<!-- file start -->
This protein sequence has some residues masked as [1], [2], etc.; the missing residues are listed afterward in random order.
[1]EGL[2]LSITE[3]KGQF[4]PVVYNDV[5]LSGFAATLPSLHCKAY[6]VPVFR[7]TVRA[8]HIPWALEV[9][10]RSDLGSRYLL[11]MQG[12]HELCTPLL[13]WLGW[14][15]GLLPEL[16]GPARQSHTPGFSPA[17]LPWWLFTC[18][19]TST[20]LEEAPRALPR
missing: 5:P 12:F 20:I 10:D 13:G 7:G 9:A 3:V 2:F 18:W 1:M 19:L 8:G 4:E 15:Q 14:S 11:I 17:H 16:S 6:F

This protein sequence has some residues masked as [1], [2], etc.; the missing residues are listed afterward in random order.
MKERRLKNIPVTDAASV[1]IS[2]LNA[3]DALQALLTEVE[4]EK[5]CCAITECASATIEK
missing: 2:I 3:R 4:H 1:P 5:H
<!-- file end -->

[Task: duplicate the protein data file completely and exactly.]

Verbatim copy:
This protein sequence has some residues masked as [1], [2], etc.; the missing residues are listed afterward in random order.
[1]EGL[2]LSITE[3]KGQF[4]PVVYNDV[5]LSGFAATLPSLHCKAY[6]VPVFR[7]TVRA[8]HIPWALEV[9][10]RSDLGSRYLL[11]MQG[12]HELCTPLL[13]WLGW[14][15]GLLPEL[16]GPARQSHTPGFSPA[17]LPWWLFTC[18][19]TST[20]LEEAPRALPR
missing: 5:P 12:F 20:I 10:D 13:G 7:G 9:A 3:V 2:F 18:W 1:M 19:L 8:G 4:E 15:Q 14:S 11:I 17:H 16:S 6:F

This protein sequence has some residues masked as [1], [2], etc.; the missing residues are listed afterward in random order.
MKERRLKNIPVTDAASV[1]IS[2]LNA[3]DALQALLTEVE[4]EK[5]CCAITECASATIEK
missing: 2:I 3:R 4:H 1:P 5:H